Nouveau Velo - Nouveau Velo

Their ultimate gift to us is their ability to make music that pulls away at the odd loose thread in the settled pattern of Dutch life. You won't really notice it at first listen but they do.

Before I plough on with this review, I should state that sometimes talking about or reviewing music is not talking about that particular music; it's talking about things that that particular music affects, or that music reflects upon. And that's what I'm going to do. So if you need to know what the Nouveau Vélo debut LP sounds like in terms of a list of similar sounds in a societal-entertainment-"Dutch underground" context that make more sense to you, please go elsewhere. Or take my word for it that this debut draws heavily and brilliantly and messily on The Feelies, Orange Juice and a smidgeon of Josef K, The Golden Strings, The Crickets, Murmur era REM (loads of that) a janglepop take on Ivy Green or (in brief glorious, cloud-free patches) The Undertones. This bunch really could make a record like The Undertones, if they pulled their fingers out.

So no, it's not about the sound of Nouveau Vélo's debut. It's about the mists that swirl around the record, the mists that take you away from it and lead you down different paths of thought. To continue, I think we should think about the "opposite" of dreams and reality; two words that are often lumped together because of their opposite "meaning"; separated by a whole set of tectonic shifts and accommodations. Keep those two words in your mind. Dreams and reality. And apply it to pop music. In terms of acting out a "pop"dream in reality I think Edwyn Collins nailed it with that opening verse of Falling and Laughing (in Edwyn's case in relation to the subject of a dream conversation with a girl). Anyway,what was it again, "I only see what I want to see"? I'm going to appropriate this self-deprecatory and maybe throwaway lyric and turn it on you, the reader, and on the new LP by Nouveau Vélo. You see, I think that this new Nouveau Vélo LP says a lot about the Netherlands, and them as musicians.

Does Nouveau Vélo's dream have any relevance to the dreams floating around the clean, well kept houses in the meticulously planned towns that scatter this small and settled land? Possibly. I'd wager that this is a band that (whilst making the most affirmative, can-do, horizon-seeking pop) seems happy to court and map and question the nice, decent, spiritiually and emotionally settled world of the Dutch middle class.  So where is the truth in their art? Are Nouveau Vélo court jesters? Possibly. Their ultimate gift to us is their ability to make music that pulls away at the odd loose thread in the settled pattern of Dutch life. You won't really notice it at first listen but they do. You may initially think this is a pleasing poppy record that could do with some professional production and a nice marketing campaign to get it in line with the other products currently available in the shiny happy "Hema/bakfietsmoeder/gourmet foods" world of Dutch pop, but it has so many sub agendas underneath that you get the feeling the band will eventually fall down one of their own emotional mine shafts. They stir deep currents, dig holes, plough things up. And look to emote that weird restless innocence that a settled existence generates; something you see in the Netherlands a lot. "All I really wanted was a house", sings Rolf on opener House, whilst not really believing it. Security is promoted as paramount, and boy do their simple titles hint at that Dutch stoicism; House, Turning Away, Still Here, Wait For Me. Check the tracklisting for more. BUT - and this is vital to grasp - there's an underlying ambition in Nouveau Vélo's music to chuck it all away. All of it.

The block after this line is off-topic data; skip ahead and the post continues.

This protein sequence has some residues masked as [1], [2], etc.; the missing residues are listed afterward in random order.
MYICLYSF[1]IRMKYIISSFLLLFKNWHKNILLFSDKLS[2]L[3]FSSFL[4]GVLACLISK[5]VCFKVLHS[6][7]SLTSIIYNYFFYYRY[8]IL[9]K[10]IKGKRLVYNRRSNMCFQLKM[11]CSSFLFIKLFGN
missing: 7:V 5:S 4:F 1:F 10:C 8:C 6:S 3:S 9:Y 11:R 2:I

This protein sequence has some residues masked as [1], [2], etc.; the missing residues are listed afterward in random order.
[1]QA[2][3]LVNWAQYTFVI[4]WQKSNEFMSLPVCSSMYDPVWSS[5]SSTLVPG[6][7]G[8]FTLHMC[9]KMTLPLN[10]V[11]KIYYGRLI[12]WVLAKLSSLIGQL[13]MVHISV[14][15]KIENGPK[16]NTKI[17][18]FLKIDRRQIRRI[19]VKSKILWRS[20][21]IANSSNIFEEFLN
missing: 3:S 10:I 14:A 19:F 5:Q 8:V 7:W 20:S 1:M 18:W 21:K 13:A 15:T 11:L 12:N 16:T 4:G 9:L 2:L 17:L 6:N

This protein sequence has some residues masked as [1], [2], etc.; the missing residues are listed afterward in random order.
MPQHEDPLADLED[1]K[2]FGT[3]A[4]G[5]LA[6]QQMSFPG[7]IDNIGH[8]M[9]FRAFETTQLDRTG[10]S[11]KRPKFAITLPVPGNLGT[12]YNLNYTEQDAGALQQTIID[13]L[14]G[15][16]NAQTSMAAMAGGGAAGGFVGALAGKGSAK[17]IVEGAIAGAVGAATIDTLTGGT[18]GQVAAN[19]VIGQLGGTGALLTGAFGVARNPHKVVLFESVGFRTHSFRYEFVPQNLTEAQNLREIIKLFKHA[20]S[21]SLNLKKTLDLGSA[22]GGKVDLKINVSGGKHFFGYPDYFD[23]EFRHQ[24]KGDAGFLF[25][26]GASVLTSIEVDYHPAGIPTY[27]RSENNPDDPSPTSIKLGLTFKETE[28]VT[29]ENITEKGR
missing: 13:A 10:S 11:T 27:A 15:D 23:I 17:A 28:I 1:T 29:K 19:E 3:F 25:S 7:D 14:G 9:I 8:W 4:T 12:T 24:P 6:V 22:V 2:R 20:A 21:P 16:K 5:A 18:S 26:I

It's a quiet power that also seems so diffident and gauche when it comes to explaining itself. "What ever happens /Always stays with me inside." It could be their credo; and the song Turning Away their most revealing. On one level, the "reality" promoted through the "Dutch underground" level, Nouveau Velo steadily plot their course like so many worker ants, making coy pop records. On another, "dream" level it reminds me of the (fellow Brabant/Limburgers) Golden Strings' classic pop record from the 1980s, I Wanna Be Like Everybody Else. But unlike the Strings' heady ode to incorporation as a good thing, Nouveau Vélo want out. They want new horizons. But not the ones you get through walking round the settled and quasi scrubbed pretend bohemian reality that the midddle classes have created in the Netherlands. (By the way; I'd trade that in, in a second; for my very own Febo dream.)

When I said that Nouveau Vélo made horizon-seeking pop earlier, I'm not talking about the quasi colonial, "leuk, jongens!" horizon-seeking narrative that Dutch travel programmes promote. I'm talking about an inner journey, whilst staying put here. That's why Rolf maybe wants a house, so he stay put and can think, and question what's going on about him. It's all about using your fucking brain a bit more than you need to.

Am I reading too much into this?  Possibly, but then I blame this music.